This lively 30-minute videoconference introduces young viewers to real and imaginary animals found in sculpture and paintings at the Cleveland Museum of Art. Students learn why animals are important to different cultures, and how artists capture the appearance and behavior of these animals. As a culminating activity in the classroom, students brainstorm to create their own griffin-like animals.
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This highly interactive 30-minute lesson introduces kindergartners to three celebrated artists: Renoir, Picasso, and Matisse. Using colorful paintings from the museum's permanent collection, students find apples or other fruit in each painting. They then discover how artists use a variety of colors to convey the apple's appearance. After examining a real apple under different lighting conditions students begin to see how light affects the apple's form, and how artists capture the reflections and shadows that they see.
Learn why African artists use animals as points of reference in mask making and how masks are used in ceremonies. Students compare the differences and similarities between African and American masks in terms of materials, roles in life, and seasonal cycles. On-camera interactivity includes completing "passports" using art work stickers provided in the Teacher Information Packet and notes students take during the videoconference.
Students reinforce their knowledge of geometry and recognize attributes of two- and three-dimensional shapes through an examination of selected geometric-themed works from the museum. Concepts are applied as students create original origami figures in the shape of a ladybug and a box during the videoconference.
Learn how simple machines (lever, pulley, inclined plane, wedge, wheel and axle, and screw) have played a part in the development of arms and armor. Using examples from the Cleveland Museum of Art's famed Armor Court, students compare different types of armor and discover how they have been used in battle, in sport, and for ornamentation. Students will be able to identify simple machines in everyday objects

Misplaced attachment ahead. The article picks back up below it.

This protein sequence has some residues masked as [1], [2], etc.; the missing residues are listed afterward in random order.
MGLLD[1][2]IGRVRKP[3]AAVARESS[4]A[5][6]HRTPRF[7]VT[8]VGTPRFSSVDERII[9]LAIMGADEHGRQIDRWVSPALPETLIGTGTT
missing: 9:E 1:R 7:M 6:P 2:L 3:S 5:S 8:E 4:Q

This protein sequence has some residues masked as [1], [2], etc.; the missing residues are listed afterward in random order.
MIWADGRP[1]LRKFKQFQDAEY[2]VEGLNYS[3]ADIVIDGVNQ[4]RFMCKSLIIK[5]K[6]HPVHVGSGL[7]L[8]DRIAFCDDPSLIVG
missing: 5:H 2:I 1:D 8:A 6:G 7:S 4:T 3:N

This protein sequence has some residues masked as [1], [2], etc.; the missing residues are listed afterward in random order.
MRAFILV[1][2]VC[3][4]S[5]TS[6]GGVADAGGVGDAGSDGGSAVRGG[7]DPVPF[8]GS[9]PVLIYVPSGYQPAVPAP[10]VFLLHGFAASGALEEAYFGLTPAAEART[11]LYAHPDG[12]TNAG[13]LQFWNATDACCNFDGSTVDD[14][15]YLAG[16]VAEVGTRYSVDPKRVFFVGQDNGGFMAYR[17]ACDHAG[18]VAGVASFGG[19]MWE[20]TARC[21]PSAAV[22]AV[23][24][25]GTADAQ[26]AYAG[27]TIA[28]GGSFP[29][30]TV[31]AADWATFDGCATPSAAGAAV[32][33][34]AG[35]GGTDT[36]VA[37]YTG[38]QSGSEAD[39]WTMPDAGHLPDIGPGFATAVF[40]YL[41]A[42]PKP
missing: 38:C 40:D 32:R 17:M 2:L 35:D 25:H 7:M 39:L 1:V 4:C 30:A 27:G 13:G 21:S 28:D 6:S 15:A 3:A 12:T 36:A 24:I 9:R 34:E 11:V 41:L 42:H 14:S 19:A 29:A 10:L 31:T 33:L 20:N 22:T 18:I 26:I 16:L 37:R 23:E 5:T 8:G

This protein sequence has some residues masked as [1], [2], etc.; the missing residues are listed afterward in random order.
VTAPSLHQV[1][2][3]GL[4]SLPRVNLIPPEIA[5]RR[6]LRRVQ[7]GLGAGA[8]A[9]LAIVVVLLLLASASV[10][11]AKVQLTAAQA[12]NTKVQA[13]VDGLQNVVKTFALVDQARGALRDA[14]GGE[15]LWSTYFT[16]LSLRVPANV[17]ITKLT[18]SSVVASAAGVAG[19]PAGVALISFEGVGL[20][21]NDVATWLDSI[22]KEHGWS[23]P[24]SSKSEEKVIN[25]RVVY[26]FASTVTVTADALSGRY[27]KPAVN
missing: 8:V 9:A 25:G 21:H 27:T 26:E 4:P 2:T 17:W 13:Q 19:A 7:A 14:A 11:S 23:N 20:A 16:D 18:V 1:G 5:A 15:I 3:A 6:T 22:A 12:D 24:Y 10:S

Discover the plant, animal, and mineral sources for the colors and pigments we use every day. Vivid multimedia and classroom activities help explain the processes of extracting pigments to create dyes. Textile art from around the world and throughout history provide a rich context for learning. Each student creates a wool and paper bookmark to keep from materials included in the Teacher Information Packet.
This lesson introduces the arts, myths, and writing systems of selected Mesoamerican cultures. Ceramic figures and objects made from cast gold, carved limestone, and jade are used to glimpse life among the Aztec, Maya, and Olmec peoples in centuries before European contact.
Buildings are everywhere, from strong towering skyscrapers to precarious footbridges. But how do they work, and what keeps them standing? Students in this program will explore the structural properties and geometry of buildings through artwork from the Cleveland Museum of Art's collection. They will be asked to get involved in discussion of the structures examined and will even have the exciting chance to engineer their own mini-structure with paper.
Coins, Coins, Coins is a dynamic, project-based, videoconference which allows students to explore the history of coins and then create one representing their own communities.
Discover the stimulating and diverse art of the later 20th century. Beginning with the mid-century action painter Jackson Pollock, students encounter styles ranging from Abstraction to Pop Art to variations of Realism. Painting and sculpture by artists represented in the collection of the Cleveland Museum of Art are presented along with information about selected techniques used to create these works.